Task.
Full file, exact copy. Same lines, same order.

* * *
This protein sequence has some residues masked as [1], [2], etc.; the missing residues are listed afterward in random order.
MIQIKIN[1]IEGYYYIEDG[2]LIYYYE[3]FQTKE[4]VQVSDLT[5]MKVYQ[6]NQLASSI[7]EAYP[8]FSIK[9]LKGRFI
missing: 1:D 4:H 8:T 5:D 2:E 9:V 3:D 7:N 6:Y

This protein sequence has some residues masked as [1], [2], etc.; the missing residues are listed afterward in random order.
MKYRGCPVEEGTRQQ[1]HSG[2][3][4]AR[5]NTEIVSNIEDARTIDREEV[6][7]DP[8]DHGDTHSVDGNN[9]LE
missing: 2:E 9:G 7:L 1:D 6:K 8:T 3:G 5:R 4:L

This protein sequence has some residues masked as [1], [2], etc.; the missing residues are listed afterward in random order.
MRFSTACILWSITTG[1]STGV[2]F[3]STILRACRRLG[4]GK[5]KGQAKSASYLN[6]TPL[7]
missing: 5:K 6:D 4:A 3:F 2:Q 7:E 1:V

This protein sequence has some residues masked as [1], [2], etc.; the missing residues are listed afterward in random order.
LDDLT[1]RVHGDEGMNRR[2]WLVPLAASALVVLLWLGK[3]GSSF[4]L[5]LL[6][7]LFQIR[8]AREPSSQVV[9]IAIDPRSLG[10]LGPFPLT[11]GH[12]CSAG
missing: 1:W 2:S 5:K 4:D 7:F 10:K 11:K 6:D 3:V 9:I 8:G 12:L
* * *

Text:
This protein sequence has some residues masked as [1], [2], etc.; the missing residues are listed afterward in random order.
MIQIKIN[1]IEGYYYIEDG[2]LIYYYE[3]FQTKE[4]VQVSDLT[5]MKVYQ[6]NQLASSI[7]EAYP[8]FSIK[9]LKGRFI
missing: 1:D 4:H 8:T 5:D 2:E 9:V 3:D 7:N 6:Y

This protein sequence has some residues masked as [1], [2], etc.; the missing residues are listed afterward in random order.
MKYRGCPVEEGTRQQ[1]HSG[2][3][4]AR[5]NTEIVSNIEDARTIDREEV[6][7]DP[8]DHGDTHSVDGNN[9]LE
missing: 2:E 9:G 7:L 1:D 6:K 8:T 3:G 5:R 4:L

This protein sequence has some residues masked as [1], [2], etc.; the missing residues are listed afterward in random order.
MRFSTACILWSITTG[1]STGV[2]F[3]STILRACRRLG[4]GK[5]KGQAKSASYLN[6]TPL[7]
missing: 5:K 6:D 4:A 3:F 2:Q 7:E 1:V

This protein sequence has some residues masked as [1], [2], etc.; the missing residues are listed afterward in random order.
LDDLT[1]RVHGDEGMNRR[2]WLVPLAASALVVLLWLGK[3]GSSF[4]L[5]LL[6][7]LFQIR[8]AREPSSQVV[9]IAIDPRSLG[10]LGPFPLT[11]GH[12]CSAG
missing: 1:W 2:S 5:K 4:D 7:F 10:K 11:K 6:D 3:V 9:I 8:G 12:L